On Dante’s letter to Cangrande della Scala

Dante’s letter to Cangrande della Scala serves as a preface / introduction to his Paradiso volume of the Divine Comedy. You can read an English translation here: (http://www9.georgetown.edu/faculty/jod/cangrande.english.html)

He sent this letter to his friend and host in order to explain how to read his Paradiso. The core of the letter explains that his work (and any work of literature in reality) can be read through four lenses:

Literal – “This is that sense which does not go beyond the strict limits of the letter” (What it is)

Allegorical – “This is disguised under the cloak of such stories, and is truth hidden under a beautiful fiction.” (What the text means, cultural context)

Moral – “This sense is that for which teachers ought as they go through writings intently to watch for their own profit and that of their hearers.” (What we can get out of it)

Anagogical – “This occurs when a writing is spiritually expounded which even in the literal sense by the things signified likewise gives intimation of higher matters belonging to the eternal glory.” (What we can get in a spiritual sense)

In the text, Dante begins by stating that his host is magnificent, awesome, and great. He then follows up by calling him “his friend”, and by justifying this label. Dante justifies the friendship between him and the cardinal by saying that superior and inferiors can be friends, the cardinal is awesome and Dante less so, and the example is God and men, and kings and honest men of lesser station. Dante says that the friendship is awesome and would like to praise della Scala by giving him a copy of Paradiso.

He then proceeds to talk about his work. Below some of the more interesting excerpts:

Dante states that “the truth about a thing, which consists in truth as in the subject, is the perfect image of the thing as it is. Of those things which are, there are some which are absolute within themselves; there are some which are dependent on something else through some relationship”

He then says about relationships that “if the concept of half is not known, never will double be known, and the same with the others.” However, this may also be applied to other things.

Dante explains that “there are six things to be looked at at the beginning of any doctrinal work, viz. subject, actor, form, purpose, title, and the type of philosophy. Of these there are three in which this part, which I meant to dedicate to you, is different from the whole, that is, the subject, the form, and the title; in the others it does not differ, as is obvious to anyone who looks; and therefore, in the consideration of the whole, these three ought to be looked at separately: this having been accomplished, the way will be open for the introduction of the part.”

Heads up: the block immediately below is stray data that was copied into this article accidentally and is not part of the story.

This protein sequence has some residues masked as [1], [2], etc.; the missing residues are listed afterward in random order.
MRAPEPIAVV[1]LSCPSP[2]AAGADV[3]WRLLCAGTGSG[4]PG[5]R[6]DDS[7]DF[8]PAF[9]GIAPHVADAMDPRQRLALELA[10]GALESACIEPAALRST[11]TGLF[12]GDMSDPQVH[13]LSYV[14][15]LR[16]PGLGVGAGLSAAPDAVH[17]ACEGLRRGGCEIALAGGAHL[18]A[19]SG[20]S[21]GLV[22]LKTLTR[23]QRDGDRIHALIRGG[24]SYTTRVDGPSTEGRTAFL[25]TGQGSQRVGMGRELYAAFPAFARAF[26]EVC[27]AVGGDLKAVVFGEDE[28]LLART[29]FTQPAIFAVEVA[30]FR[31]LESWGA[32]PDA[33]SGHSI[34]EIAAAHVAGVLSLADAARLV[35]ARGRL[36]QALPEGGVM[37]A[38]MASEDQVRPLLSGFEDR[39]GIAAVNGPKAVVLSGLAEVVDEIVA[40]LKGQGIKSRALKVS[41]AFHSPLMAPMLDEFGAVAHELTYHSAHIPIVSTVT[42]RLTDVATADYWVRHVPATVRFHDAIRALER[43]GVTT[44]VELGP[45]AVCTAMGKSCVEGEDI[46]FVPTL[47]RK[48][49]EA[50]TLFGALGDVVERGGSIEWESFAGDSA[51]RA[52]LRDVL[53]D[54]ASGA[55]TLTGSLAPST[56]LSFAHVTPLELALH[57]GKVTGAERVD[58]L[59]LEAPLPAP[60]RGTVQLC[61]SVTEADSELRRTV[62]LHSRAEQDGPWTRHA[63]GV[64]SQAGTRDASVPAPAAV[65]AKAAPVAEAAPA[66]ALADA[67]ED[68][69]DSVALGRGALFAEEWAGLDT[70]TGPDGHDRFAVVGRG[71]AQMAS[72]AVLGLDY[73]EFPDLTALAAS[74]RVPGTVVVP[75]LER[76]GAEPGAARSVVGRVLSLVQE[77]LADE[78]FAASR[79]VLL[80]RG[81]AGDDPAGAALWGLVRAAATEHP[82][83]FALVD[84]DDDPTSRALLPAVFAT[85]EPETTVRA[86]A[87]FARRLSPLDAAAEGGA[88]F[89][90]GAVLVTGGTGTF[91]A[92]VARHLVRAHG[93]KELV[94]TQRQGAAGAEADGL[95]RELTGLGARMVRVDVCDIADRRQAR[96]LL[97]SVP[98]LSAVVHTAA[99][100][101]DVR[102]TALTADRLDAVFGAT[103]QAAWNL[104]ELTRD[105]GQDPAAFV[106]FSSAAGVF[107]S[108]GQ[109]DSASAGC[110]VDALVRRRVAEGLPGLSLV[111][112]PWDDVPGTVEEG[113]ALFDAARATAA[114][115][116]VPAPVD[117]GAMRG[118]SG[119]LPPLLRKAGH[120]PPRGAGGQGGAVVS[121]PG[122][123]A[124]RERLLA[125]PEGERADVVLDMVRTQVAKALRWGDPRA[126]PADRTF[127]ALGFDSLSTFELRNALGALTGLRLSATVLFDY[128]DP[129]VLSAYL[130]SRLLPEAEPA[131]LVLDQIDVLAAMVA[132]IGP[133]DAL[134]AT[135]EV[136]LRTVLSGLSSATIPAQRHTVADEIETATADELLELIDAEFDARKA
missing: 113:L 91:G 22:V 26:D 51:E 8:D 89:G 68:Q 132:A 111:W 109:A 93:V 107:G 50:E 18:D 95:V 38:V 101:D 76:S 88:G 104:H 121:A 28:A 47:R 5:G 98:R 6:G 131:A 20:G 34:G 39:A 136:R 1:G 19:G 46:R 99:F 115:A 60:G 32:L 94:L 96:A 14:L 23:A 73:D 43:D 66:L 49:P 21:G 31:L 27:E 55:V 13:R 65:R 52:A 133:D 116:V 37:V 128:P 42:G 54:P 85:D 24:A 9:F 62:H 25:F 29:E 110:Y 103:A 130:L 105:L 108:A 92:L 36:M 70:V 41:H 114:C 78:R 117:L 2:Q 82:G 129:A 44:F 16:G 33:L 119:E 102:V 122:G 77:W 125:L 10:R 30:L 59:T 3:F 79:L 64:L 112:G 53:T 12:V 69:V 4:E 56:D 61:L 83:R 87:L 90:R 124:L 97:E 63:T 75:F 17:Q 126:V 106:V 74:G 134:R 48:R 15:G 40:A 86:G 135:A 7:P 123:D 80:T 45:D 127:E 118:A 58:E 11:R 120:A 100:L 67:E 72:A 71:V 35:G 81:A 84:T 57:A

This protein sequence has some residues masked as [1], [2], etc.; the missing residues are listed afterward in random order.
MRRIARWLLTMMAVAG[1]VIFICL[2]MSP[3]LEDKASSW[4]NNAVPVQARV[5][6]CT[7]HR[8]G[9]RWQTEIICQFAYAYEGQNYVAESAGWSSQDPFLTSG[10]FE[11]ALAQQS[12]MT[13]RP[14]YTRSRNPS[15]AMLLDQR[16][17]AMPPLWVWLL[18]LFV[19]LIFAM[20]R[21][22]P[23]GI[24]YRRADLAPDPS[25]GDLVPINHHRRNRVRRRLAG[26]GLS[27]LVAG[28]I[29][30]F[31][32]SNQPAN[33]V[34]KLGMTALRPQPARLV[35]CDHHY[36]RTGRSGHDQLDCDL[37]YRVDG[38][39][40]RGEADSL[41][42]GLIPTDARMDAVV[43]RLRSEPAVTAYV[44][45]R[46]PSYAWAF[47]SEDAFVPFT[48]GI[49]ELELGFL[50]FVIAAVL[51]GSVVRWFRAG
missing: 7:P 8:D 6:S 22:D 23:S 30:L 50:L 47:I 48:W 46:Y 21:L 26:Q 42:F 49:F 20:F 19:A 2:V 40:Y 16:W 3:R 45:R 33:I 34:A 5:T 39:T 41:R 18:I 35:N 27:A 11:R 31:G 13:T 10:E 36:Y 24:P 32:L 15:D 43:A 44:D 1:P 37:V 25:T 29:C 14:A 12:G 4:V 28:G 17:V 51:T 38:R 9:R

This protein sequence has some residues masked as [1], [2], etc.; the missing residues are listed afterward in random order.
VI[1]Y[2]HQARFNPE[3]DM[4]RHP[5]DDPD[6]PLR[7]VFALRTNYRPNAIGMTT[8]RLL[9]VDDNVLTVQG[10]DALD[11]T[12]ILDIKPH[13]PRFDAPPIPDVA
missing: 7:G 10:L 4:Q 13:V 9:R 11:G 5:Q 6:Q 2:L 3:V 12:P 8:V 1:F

Dante says his work is “polysemantic, that is, of many senses; the first sense is that which comes from the letter, the second is that of that which is signified by the letter. And the first is called the literal, the second allegorical or moral or anagogical.”

He follows up by stating that “and therefore it is to be determined about the subject of this work when it is taken literally, then about the subject when it is understood allegorically. The subject of the whole work, taken only from a literal standpoint, is simply the status of the soul after death, taken simply. The movement of the whole work turns from it and around it. If the work is taken allegorically, however, the subject is man, either gaining or losing merit through his freedom of will, subject to the justice of being rewarded or punished.”

He says that “the purpose of the whole as well as the part is to remove those living in this life from the state of misery and to lead them to the state of bliss.”

He talks about form, saying that “the exposition of the letter is nothing but the revelation of the form of the work.”

The last interesting thing he says is that “rhetors often tell ahead of time what they are going to say, so that they may make the mind of the listener receptive. But poets not only do this, but also make some kind of invocation after this.”

I should note that these quotes are not meant to “mean” anything, nor do I intend to analyze them in any context. They are simply the snippets of the text which I think hold the core ideas of his piece.


About Quijano

Johansen Quijano is a professor of English in The University of Texas at Arlington, where he is currently pursuing a Ph.D. in English. He holds a Bachelor’s Degree in the Teaching of English to Speakers of Other Languages (TESOL), a Master’s Degree in Curriculum and Development focusing on TESOL, and a Master’s Degree in English Literature. He has published and presented on a variety of topics including video game studies, popular culture studies, education, teaching methodology, language acquisition, romantic poetry, and victorian literature. His research interests include the above-mentioned topics, narrative, interactivity, simulation, new media in general, and 18th century literature. He also enjoys creative writing (fiction, historical fiction, and poetry), and reading all kinds of epic literary works - from the Epic Poem of Gilgamesh to Robert Jordan’s Wheel of Time series.

Posted on November 6, 2012, in Literature Commentary and tagged , , , . Bookmark the permalink. 3 Comments.

  1. “On Dantes letter to Cangrande della Scala Quijano:
    On Stuff” was indeed really entertaining and insightful!
    Within todays world honestly, that is tricky to do. Thanks, Katherina

  1. Pingback: Visual Representations of The Divine Comedy | Inferno

  2. Pingback: Representações Visuais da Divina Comedia | Inferno

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